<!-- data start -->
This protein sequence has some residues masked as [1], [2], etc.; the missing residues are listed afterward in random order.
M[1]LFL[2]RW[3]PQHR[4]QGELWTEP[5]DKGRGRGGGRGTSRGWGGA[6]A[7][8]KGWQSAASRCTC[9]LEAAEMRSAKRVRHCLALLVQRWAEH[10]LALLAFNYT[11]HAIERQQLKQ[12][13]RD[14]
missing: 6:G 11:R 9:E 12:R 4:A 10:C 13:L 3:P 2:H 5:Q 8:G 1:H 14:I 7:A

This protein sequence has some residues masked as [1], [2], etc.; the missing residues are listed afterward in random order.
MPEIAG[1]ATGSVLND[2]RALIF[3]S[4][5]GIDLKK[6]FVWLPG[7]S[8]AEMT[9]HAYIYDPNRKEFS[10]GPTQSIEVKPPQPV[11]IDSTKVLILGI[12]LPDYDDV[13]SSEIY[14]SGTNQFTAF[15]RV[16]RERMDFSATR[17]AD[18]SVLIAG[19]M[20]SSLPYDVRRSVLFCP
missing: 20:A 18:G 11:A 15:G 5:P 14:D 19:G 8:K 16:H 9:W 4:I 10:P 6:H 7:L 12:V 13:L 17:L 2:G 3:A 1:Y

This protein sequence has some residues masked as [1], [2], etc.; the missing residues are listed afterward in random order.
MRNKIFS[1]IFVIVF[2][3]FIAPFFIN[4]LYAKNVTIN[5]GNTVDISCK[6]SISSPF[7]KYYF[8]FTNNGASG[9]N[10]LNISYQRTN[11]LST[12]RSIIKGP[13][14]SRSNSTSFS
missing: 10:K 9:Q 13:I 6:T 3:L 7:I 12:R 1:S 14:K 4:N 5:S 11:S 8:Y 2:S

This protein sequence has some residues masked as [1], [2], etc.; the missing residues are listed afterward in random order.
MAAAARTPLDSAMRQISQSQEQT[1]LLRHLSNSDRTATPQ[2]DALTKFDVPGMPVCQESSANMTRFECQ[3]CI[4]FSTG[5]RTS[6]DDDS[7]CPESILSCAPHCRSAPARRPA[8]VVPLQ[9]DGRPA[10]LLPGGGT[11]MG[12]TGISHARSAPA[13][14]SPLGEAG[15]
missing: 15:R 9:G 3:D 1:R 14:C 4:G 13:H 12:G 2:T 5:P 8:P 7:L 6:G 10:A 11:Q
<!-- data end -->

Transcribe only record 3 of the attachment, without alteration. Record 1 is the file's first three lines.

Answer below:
This protein sequence has some residues masked as [1], [2], etc.; the missing residues are listed afterward in random order.
MRNKIFS[1]IFVIVF[2][3]FIAPFFIN[4]LYAKNVTIN[5]GNTVDISCK[6]SISSPF[7]KYYF[8]FTNNGASG[9]N[10]LNISYQRTN[11]LST[12]RSIIKGP[13][14]SRSNSTSFS
missing: 10:K 9:Q 13:I 6:T 3:L 7:I 12:R 1:S 14:K 4:N 5:S 11:S 8:Y 2:S